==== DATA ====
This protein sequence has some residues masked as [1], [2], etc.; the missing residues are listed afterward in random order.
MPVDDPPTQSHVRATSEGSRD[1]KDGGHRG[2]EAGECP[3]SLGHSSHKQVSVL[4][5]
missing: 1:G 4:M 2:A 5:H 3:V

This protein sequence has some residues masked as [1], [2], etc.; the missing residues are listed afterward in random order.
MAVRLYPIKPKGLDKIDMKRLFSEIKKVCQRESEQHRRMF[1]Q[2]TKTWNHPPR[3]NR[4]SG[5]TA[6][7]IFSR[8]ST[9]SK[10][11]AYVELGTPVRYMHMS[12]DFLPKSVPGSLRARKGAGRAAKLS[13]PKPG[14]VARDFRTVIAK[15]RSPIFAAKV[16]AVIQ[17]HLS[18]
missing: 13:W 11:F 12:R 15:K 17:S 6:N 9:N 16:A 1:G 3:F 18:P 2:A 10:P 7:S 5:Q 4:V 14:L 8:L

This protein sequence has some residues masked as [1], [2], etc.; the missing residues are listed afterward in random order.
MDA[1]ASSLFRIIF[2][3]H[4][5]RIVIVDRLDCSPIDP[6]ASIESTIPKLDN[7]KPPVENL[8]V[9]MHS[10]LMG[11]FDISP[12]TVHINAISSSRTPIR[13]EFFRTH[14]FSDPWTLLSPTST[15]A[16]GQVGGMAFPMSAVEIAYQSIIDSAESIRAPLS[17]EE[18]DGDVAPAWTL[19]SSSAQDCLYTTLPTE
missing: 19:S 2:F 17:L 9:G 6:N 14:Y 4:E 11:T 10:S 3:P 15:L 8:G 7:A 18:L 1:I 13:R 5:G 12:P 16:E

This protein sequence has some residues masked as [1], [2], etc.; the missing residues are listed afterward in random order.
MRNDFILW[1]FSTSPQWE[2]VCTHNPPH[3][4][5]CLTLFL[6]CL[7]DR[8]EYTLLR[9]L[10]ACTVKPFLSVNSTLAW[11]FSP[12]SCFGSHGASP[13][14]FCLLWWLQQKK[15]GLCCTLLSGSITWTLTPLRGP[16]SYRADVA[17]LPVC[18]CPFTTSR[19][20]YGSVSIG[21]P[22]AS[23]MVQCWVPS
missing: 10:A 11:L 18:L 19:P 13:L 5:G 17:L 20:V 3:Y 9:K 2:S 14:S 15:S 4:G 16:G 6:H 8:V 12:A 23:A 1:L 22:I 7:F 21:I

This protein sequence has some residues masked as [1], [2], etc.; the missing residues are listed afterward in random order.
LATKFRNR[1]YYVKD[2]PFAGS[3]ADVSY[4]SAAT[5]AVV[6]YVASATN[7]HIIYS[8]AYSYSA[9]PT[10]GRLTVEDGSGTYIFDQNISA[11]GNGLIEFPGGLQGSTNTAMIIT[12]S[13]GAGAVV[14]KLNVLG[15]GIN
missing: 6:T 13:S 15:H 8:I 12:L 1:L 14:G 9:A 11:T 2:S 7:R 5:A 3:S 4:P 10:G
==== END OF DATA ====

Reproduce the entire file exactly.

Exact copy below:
This protein sequence has some residues masked as [1], [2], etc.; the missing residues are listed afterward in random order.
MPVDDPPTQSHVRATSEGSRD[1]KDGGHRG[2]EAGECP[3]SLGHSSHKQVSVL[4][5]
missing: 1:G 4:M 2:A 5:H 3:V

This protein sequence has some residues masked as [1], [2], etc.; the missing residues are listed afterward in random order.
MAVRLYPIKPKGLDKIDMKRLFSEIKKVCQRESEQHRRMF[1]Q[2]TKTWNHPPR[3]NR[4]SG[5]TA[6][7]IFSR[8]ST[9]SK[10][11]AYVELGTPVRYMHMS[12]DFLPKSVPGSLRARKGAGRAAKLS[13]PKPG[14]VARDFRTVIAK[15]RSPIFAAKV[16]AVIQ[17]HLS[18]
missing: 13:W 11:F 12:R 15:K 17:S 6:N 9:N 16:A 1:G 3:F 18:P 2:A 10:P 7:S 5:Q 4:V 14:L 8:L

This protein sequence has some residues masked as [1], [2], etc.; the missing residues are listed afterward in random order.
MDA[1]ASSLFRIIF[2][3]H[4][5]RIVIVDRLDCSPIDP[6]ASIESTIPKLDN[7]KPPVENL[8]V[9]MHS[10]LMG[11]FDISP[12]TVHINAISSSRTPIR[13]EFFRTH[14]FSDPWTLLSPTST[15]A[16]GQVGGMAFPMSAVEIAYQSIIDSAESIRAPLS[17]EE[18]DGDVAPAWTL[19]SSSAQDCLYTTLPTE
missing: 19:S 2:F 17:L 9:G 6:N 14:Y 4:E 11:T 10:S 3:P 15:L 8:G 7:A 18:L 1:I 13:R 5:G 12:P 16:E

This protein sequence has some residues masked as [1], [2], etc.; the missing residues are listed afterward in random order.
MRNDFILW[1]FSTSPQWE[2]VCTHNPPH[3][4][5]CLTLFL[6]CL[7]DR[8]EYTLLR[9]L[10]ACTVKPFLSVNSTLAW[11]FSP[12]SCFGSHGASP[13][14]FCLLWWLQQKK[15]GLCCTLLSGSITWTLTPLRGP[16]SYRADVA[17]LPVC[18]CPFTTSR[19][20]YGSVSIG[21]P[22]AS[23]MVQCWVPS
missing: 10:A 11:L 18:L 19:P 13:L 5:G 17:L 20:V 3:Y 9:K 2:S 14:S 15:S 4:G 16:G 6:H 8:V 12:A 23:A 1:L 22:I 7:F 21:I

This protein sequence has some residues masked as [1], [2], etc.; the missing residues are listed afterward in random order.
LATKFRNR[1]YYVKD[2]PFAGS[3]ADVSY[4]SAAT[5]AVV[6]YVASATN[7]HIIYS[8]AYSYSA[9]PT[10]GRLTVEDGSGTYIFDQNISA[11]GNGLIEFPGGLQGSTNTAMIIT[12]S[13]GAGAVV[14]KLNVLG[15]GIN
missing: 6:T 13:S 15:H 8:I 12:L 1:L 14:G 9:A 11:T 2:S 7:R 5:A 3:S 4:P 10:G